The study of pieces of tumour DNA in the blood (circulating tumour DNA or ctDNA) could help to determine the risk of the cancer getting worse and spreading in people with cancer symptoms. This study looked at a ctDNA diagnostic test in people with suspected cancer symptoms who were referred by their GP.
Of the 5,461 people who were included in the study, 368 people (7 of every 100 people) were diagnosed with cancer and 5,093 (93 in 100) were not. The ctDNA test detected cancer in 323 people. Of these people, 244 were confirmed to have cancer and the test is therefore positive in three quarters of people. The test was better at diagnosing cancer in older people and people with later stage cancer. The test was able to diagnose the site of the primary tumour in 85 of 100 patients. The ctDNA test was best for people with cancer in their upper bowel.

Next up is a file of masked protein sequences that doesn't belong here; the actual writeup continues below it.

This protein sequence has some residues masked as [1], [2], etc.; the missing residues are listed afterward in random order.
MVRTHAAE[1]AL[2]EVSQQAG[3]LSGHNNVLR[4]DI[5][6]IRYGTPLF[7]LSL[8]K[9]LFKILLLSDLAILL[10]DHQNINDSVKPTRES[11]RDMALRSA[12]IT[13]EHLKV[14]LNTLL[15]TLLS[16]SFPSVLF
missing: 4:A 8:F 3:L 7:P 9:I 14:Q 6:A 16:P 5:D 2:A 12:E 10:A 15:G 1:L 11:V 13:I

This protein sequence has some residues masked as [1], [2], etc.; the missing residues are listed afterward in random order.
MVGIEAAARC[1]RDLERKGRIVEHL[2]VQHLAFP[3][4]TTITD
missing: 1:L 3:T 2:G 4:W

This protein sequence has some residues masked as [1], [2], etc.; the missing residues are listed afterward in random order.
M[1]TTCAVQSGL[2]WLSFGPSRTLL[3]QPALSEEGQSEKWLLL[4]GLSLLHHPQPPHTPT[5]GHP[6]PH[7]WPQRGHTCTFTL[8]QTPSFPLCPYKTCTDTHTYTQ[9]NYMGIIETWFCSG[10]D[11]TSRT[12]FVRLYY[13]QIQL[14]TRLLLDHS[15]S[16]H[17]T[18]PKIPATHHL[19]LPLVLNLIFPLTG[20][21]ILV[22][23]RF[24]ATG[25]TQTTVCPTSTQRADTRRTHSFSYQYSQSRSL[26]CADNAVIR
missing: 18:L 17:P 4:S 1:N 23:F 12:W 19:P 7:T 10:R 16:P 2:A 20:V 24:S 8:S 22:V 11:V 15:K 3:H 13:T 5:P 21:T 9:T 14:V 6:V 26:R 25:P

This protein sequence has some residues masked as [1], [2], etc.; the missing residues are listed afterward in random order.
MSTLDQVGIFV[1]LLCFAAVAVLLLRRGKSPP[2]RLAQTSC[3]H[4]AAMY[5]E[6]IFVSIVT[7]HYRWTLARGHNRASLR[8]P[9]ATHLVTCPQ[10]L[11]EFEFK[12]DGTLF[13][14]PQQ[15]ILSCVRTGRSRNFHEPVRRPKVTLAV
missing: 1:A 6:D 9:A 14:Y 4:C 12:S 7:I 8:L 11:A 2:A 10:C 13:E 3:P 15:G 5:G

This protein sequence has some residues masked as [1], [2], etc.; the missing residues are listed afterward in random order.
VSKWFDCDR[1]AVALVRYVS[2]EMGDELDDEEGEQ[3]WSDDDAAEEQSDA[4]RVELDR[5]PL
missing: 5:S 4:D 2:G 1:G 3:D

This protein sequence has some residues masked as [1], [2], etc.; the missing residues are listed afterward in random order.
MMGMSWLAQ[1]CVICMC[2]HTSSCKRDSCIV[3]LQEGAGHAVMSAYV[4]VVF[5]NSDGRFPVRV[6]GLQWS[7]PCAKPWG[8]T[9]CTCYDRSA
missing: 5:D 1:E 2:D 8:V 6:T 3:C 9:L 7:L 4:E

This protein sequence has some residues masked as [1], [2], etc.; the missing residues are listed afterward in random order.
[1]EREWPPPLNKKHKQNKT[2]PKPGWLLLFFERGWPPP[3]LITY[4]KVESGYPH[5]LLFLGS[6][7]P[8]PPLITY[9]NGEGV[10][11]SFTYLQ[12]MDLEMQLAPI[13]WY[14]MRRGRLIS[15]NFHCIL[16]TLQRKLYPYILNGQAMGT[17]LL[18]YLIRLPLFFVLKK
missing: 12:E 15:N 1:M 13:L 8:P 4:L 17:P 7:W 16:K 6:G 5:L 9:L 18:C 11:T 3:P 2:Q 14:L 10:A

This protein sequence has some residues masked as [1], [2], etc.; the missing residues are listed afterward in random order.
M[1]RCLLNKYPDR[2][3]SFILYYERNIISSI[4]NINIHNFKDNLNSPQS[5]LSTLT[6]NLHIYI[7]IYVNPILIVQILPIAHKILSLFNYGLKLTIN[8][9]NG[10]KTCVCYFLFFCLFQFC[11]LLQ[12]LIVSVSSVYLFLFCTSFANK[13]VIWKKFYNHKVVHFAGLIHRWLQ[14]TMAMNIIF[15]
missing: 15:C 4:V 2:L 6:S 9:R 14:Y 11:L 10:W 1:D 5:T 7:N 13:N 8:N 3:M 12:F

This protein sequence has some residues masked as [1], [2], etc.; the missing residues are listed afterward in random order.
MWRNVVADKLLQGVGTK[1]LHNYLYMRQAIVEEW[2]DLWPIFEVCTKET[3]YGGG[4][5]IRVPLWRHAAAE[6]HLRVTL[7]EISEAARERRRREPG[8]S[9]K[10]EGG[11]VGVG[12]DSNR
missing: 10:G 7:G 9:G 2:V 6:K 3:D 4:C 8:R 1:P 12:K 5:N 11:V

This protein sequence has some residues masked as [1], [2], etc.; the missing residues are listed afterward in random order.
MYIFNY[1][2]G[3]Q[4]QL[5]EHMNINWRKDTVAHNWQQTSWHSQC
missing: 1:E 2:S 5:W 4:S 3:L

This first large study of the ctDNA test in people with cancer symptoms shows that the test can be used to help doctors with decisions about the urgency of treatment and the treatment pathway. A study of people with non-specific symptoms is now needed.